* DONE Autograd and the derivative of an integral function
CLOSED: [2018-10-10 Wed 18:24]
:PROPERTIES:
:categories: python, autograd
:date: 2018/10/10 18:24:12
:updated: 2018/10/10 18:32:11
:org-url: http://kitchingroup.cheme.cmu.edu/org/2018/10/10/Autograd-and-the-derivative-of-an-integral-function.org
:permalink: http://kitchingroup.cheme.cmu.edu/blog/2018/10/10/Autograd-and-the-derivative-of-an-integral-function/index.html
:END:
There are many functions that are defined by integrals. The [[https://en.wikipedia.org/wiki/Error_function][error function]], for example is defined by $erf(x) = \frac{2}{\sqrt{\pi}}\int_0^x e^{-t^2}dt$.
Another [[https://en.wikipedia.org/wiki/Leibniz_integral_rule#Example_1][example]] is:
$\phi(\alpha) = \int_0^1 \frac{\alpha}{x^2 + \alpha^2} dx$.
We have reasonable ways to evaluate these functions numerically, e.g. ~scipy.integrate.quad~, or ~numpy.trapz~, but what about the derivatives of these functions? The analytical way to do this is to use the [[https://en.wikipedia.org/wiki/Leibniz_integral_rule][Leibniz rule]], which involves integrating a derivative and evaluating it at the limits. For some functions, this may also lead to new integrals you have to numerically evaluate. Today, we consider the role that automatic differentiation can play in this.
The idea is simple, we define a function in Python as usual, and in the function body calculate the integral in a program. Then we use autograd to get the derivative of the function.
In this case, we have an analytical derivative to compare the answers to:
$\frac{d\phi}{d\alpha} = -\frac{1}{1 + \alpha^2}$.
** Example 1
For simplicity, I am going to approximate the integral with the trapezoid method in vectorized form. Here is our program to define $\phi(\alpha)$. I found we need a pretty dense grid on the x value so that we have a pretty accurate integral, especially near $x=0$ where there is a singularity as \alpha goes to zero. That doesn't worry me too much, there are better integral approximations to use, including Simpson's method, adaptive methods and perhaps quadrature. If you define them so autograd can use them, they should all work. I chose the trapezoidal method because it is simple to implement here. Note, however, the autograd.numpy wrappers don't have a definition for ~numpy.trapz~ to use it directly. You could add one, or just do this.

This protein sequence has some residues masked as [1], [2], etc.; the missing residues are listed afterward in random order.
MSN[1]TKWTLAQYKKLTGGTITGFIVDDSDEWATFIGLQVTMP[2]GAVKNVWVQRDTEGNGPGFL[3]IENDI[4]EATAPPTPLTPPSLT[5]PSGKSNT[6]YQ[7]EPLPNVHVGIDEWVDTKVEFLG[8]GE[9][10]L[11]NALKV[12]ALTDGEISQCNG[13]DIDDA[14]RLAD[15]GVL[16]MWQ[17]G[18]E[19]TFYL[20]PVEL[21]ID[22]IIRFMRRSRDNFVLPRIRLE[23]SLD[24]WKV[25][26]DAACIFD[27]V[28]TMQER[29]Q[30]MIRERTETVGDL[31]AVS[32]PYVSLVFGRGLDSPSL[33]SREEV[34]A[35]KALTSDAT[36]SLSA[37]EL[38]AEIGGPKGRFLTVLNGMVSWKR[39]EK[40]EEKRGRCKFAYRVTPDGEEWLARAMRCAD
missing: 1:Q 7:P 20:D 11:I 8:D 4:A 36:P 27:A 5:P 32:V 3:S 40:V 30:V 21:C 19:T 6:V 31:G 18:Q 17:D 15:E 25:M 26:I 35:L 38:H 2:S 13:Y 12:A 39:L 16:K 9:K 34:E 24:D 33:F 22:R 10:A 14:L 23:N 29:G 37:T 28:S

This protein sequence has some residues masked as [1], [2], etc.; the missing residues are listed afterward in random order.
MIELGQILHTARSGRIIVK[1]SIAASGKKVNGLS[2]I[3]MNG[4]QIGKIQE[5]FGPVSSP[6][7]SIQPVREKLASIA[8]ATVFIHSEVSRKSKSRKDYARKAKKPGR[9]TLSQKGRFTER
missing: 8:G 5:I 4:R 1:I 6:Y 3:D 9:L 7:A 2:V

#+BEGIN_SRC ipython
import autograd.numpy as np
from autograd import grad
def trapz(y, x):
d = np.diff(x)
return np.sum((y[0:-1] + y[1:]) * d / 2)
def phi(alpha):
x = np.linspace(0, 1, 1000)
y = alpha / (x**2 + alpha**2)
return trapz(y, x)
# This is the derivative here!
adphi = grad(phi, 0)
#+END_SRC
#+RESULTS:
:RESULTS:
# Out[42]:
:END:
Now, we can plot the derivatives. I will plot both the analytical and automatic differentiated results.
#+BEGIN_SRC ipython
%matplotlib inline
import matplotlib.pyplot as plt
# results from AD
alpha = np.linspace(0.01, 1)
# The AD derivative function is not vectorized, so we use this list comprehension.
dphidalpha = [adphi(a) for a in alpha]
def analytical_dphi(alpha):
return -1 / (1 + alpha**2)
plt.plot(alpha, analytical_dphi(alpha), label='analytical')
plt.plot(alpha, dphidalpha, 'r--', label='AD')
plt.xlabel(r'$\alpha$')
plt.ylabel(r'$frac{d\phi}{d\alpha}$')
plt.legend()
#+END_SRC
#+RESULTS:
:RESULTS:
# Out[43]:
# image/png
[[file:obipy-resources/7fed41ae1651a1b7a7f52674a2164226-90490jWu.png]]
:END:
Visually, these are indistinguishable from each other. We can look at the errors too, and here we see they are negligible, and probably we can attribute them to the approximation we use for the integral, and not due to automatic differentiation.
#+BEGIN_SRC ipython
perr = (analytical_dphi(alpha) - dphidalpha) / analytical_dphi(alpha) * 100
plt.plot(alpha, perr, label='analytical')
plt.xlabel(r'$\alpha$')
plt.ylabel('%error')
#+END_SRC
#+RESULTS:
:RESULTS:
# Out[44]:
# image/png
[[file:obipy-resources/7fed41ae1651a1b7a7f52674a2164226-90490wg0.png]]
:END:
** Example 2
In [[https://en.wikipedia.org/wiki/Leibniz_integral_rule#Example_2][example 2]] there is this function, which has variable limits:
$f(x) = \int_{\sin x}^{\cos x} \cosh t^2 dt$
What is $f'(x)$ here? It can be derived with some effort and it is:
$f'(x) = -\cosh(\cos^2 x) \sin x - \cosh(\sin^2 x) \cos x$
This function was kind of fun to code up, I hadn't thought about how to represent variable limits, but here it is.
#+BEGIN_SRC ipython
def f(x):
a = np.sin(x)
b = np.cos(x)
t = np.linspace(a, b, 1000)
y = np.cosh(t**2)
return trapz(y, t)
# Here is our derivative!
dfdx = grad(f, 0)
#+END_SRC
#+RESULTS:
:RESULTS:
# Out[45]:
:END:
Here is a graphical comparison of the two:
#+BEGIN_SRC ipython
x = np.linspace(0, 2 * np.pi)
analytical = -np.cosh(np.cos(x)**2) * np.sin(x) - \
np.cosh(np.sin(x)**2) * np.cos(x)
ad = [dfdx(_x) for _x in x]
plt.plot(x, analytical, label='analytical')
plt.plot(x, ad, 'r--', label='AD')
plt.xlabel('x')
plt.ylabel('df/dx')
plt.legend()
#+END_SRC
#+RESULTS:
:RESULTS:
# Out[46]:
# image/png
[[file:obipy-resources/7fed41ae1651a1b7a7f52674a2164226-90490iqD.png]]
:END:
These are once again indistinguishable.
** Summary
These are amazing results to me. Before trying it, I would not have thought it would be so easy to evaluate the derivative of these functions. These work of course because all the operations involved in computing the integral are differentiable and defined in autograd. It certainly opens the door to all kinds of new approaches to solving engineering problems that need the derivatives for various purposes like optimization, sensitivity analysis, etc.